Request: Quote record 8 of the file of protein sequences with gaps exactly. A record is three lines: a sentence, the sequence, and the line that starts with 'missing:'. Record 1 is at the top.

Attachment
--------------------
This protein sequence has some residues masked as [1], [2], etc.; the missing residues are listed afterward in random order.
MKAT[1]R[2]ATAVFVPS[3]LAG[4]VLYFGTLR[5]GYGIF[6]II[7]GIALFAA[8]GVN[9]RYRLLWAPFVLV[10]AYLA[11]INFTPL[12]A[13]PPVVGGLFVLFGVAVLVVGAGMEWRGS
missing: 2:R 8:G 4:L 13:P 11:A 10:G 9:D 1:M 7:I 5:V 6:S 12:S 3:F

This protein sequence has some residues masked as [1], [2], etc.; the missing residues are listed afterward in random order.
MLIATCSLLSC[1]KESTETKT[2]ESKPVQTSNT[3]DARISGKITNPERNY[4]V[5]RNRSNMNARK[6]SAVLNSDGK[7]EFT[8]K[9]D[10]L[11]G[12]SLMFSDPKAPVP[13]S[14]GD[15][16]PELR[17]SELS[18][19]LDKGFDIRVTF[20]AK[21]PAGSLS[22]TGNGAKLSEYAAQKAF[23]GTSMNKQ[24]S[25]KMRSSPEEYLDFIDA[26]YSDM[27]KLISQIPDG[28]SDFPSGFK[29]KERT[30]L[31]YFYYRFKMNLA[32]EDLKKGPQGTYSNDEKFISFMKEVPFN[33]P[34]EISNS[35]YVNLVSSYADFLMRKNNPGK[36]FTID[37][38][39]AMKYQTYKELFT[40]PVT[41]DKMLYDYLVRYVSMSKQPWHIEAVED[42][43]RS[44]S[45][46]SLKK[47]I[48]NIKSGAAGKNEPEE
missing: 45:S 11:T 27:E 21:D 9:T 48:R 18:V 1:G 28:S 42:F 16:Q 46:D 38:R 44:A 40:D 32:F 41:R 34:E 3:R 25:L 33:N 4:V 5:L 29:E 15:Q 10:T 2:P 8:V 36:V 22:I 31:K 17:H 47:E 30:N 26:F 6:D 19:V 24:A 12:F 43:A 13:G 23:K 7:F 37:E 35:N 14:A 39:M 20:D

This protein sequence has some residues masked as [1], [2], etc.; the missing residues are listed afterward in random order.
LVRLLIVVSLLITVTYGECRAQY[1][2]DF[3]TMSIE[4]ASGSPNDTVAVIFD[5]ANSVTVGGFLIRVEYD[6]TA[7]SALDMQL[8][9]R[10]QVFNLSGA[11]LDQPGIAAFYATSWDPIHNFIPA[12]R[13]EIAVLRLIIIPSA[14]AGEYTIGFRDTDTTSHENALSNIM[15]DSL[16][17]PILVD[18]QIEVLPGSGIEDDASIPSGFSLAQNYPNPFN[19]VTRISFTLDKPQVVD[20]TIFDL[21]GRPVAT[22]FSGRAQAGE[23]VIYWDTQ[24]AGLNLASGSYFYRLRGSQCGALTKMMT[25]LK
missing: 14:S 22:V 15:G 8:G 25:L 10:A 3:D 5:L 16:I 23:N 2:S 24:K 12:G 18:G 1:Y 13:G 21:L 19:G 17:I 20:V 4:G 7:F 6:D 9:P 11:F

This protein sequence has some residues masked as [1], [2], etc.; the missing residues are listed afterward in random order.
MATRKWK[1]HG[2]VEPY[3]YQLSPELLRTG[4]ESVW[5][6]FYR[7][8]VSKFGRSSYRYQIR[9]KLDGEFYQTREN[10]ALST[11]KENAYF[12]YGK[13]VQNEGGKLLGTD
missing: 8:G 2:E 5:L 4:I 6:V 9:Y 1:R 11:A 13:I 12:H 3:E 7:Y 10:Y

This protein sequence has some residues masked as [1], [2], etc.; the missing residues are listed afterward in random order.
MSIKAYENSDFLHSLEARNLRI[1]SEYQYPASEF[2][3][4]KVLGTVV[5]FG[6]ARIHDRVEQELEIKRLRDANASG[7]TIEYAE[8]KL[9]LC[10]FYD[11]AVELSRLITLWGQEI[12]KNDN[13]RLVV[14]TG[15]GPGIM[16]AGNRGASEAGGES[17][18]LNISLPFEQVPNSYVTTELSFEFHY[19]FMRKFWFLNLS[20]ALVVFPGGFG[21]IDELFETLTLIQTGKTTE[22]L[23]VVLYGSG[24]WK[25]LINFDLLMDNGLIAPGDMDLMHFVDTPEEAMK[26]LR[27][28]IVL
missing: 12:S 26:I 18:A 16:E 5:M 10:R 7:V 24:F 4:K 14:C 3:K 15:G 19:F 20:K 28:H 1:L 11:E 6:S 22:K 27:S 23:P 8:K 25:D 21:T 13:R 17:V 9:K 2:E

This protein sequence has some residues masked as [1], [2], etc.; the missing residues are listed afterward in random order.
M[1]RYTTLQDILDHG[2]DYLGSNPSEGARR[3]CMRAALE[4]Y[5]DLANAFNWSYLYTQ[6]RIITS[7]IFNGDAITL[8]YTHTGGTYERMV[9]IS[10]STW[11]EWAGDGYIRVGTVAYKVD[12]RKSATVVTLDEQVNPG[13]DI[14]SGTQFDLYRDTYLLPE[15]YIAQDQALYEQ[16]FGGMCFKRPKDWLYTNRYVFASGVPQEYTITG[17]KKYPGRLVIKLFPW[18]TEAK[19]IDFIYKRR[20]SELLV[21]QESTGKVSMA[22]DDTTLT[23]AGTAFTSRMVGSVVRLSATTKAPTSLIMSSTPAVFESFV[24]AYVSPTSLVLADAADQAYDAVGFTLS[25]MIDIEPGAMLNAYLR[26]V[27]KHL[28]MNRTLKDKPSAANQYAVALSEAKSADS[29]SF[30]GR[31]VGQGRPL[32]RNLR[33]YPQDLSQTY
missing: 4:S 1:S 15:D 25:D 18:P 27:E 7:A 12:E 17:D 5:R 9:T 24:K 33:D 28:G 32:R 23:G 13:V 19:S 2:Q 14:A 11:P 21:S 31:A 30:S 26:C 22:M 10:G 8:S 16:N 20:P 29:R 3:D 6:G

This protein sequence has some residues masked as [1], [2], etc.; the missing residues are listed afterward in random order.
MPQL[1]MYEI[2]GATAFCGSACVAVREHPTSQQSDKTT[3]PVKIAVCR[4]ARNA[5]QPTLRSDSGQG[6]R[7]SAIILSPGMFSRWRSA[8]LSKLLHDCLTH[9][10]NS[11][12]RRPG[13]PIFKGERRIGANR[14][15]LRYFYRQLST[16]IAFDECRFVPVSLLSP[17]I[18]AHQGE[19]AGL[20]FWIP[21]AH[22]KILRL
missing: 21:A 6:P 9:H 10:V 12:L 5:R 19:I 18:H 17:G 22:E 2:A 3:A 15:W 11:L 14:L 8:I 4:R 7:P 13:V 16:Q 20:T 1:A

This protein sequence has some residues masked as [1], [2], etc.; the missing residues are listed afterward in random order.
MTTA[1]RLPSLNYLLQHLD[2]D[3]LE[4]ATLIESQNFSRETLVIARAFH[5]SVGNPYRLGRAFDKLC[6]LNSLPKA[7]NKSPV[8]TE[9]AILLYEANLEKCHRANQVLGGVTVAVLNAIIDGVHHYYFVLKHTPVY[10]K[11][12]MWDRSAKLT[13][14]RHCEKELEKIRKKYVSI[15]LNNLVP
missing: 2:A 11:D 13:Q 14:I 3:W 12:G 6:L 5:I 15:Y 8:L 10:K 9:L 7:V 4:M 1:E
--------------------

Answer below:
This protein sequence has some residues masked as [1], [2], etc.; the missing residues are listed afterward in random order.
MTTA[1]RLPSLNYLLQHLD[2]D[3]LE[4]ATLIESQNFSRETLVIARAFH[5]SVGNPYRLGRAFDKLC[6]LNSLPKA[7]NKSPV[8]TE[9]AILLYEANLEKCHRANQVLGGVTVAVLNAIIDGVHHYYFVLKHTPVY[10]K[11][12]MWDRSAKLT[13][14]RHCEKELEKIRKKYVSI[15]LNNLVP
missing: 2:A 11:D 13:Q 14:I 3:W 12:G 6:L 5:I 15:Y 8:L 10:K 9:L 7:V 4:M 1:E